Urinary purines and nucleosides in immune deficiencies

G. C. Mills, F. C. Schmalstieg, R. M. Goldblum

Research output: Contribution to journalArticle

5 Citations (Scopus)

Abstract

The pathways for the degradation of purine deoxynucleotides are similar to those for the ribonucleotides and in many cases utilize the same degradative enzymes. In one case, however, enzyme specificity causes a major difference in these pathways. In contrast to purine 5'-nucleotidase, adenosine deaminase, and purine nucleoside phosphorylase, which act equally well on the ribose or deoxyribose compounds, adenylate deaminase appears to act only on AMP and not on dAMP. Consequently, deoxyadenosine is an obligatory intermediate in the conversion of dAMP to deoxyinosine and ultimately to uric acid. The intermediates of these degradative pathways that we have found in human urine are: adenosine, inosine, hypoxanthine, xanthine, and deoxyadenosine. Other workers have found inosine, guanosine, deoxyinosine, and deoxyguanosine in urine of children with purine nucleoside phosphorylase deficiency,2 so small amounts of the latter three compounds are probably also found in normal urine. The appearance of most of these compounds in normal urine probably reflects the presence of small amounts of these compounds in plasma.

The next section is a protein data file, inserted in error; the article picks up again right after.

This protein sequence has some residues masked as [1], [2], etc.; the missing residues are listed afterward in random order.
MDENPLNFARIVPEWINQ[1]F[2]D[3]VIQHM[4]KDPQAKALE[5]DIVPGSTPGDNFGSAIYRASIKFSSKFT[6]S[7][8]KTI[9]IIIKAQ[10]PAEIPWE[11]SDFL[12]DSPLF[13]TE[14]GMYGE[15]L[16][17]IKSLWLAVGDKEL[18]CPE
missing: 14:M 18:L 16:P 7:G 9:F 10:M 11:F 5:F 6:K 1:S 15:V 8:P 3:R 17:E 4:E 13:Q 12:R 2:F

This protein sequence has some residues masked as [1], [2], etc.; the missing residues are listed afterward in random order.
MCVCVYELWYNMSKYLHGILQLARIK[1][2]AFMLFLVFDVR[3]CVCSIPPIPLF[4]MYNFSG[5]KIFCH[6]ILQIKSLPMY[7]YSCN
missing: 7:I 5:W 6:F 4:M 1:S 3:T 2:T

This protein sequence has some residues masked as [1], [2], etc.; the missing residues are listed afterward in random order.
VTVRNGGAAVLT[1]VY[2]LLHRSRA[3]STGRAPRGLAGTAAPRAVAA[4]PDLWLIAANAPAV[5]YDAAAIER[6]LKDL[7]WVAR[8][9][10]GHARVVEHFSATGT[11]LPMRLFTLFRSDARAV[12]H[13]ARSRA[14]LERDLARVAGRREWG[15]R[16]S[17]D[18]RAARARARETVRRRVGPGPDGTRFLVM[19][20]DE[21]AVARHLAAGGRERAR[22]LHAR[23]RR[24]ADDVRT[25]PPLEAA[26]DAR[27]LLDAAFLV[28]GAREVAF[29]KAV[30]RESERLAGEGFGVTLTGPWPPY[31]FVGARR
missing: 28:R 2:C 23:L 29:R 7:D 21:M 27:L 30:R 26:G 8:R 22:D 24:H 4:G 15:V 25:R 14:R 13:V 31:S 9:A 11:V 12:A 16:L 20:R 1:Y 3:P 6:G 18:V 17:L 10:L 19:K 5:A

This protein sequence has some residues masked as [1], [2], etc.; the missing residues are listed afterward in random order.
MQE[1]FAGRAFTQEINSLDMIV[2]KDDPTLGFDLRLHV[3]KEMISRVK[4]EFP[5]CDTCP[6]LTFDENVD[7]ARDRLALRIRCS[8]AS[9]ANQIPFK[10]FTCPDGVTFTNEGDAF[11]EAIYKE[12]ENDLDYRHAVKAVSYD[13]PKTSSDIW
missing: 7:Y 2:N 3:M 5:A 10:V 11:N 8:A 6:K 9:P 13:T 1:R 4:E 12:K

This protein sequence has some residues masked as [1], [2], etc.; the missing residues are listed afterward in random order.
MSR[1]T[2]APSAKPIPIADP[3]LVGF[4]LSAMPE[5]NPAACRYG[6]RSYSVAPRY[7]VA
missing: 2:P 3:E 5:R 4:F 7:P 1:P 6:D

Original languageEnglish (US)
Pages (from-to)66-77
Number of pages12
JournalAnnals of the New York Academy of Sciences
VolumeVOL. 451
StatePublished - 1985

Fingerprint

Purine-Nucleoside Phosphorylase
Purine Nucleosides
Inosine
AMP Deaminase
Urine
Deoxyribose
Ribonucleotides
Deoxyguanosine
Hypoxanthine
Adenosine Deaminase
Xanthine
Ribose
Guanosine
Enzymes
Adenosine Monophosphate
Uric Acid
Adenosine
Plasmas
Degradation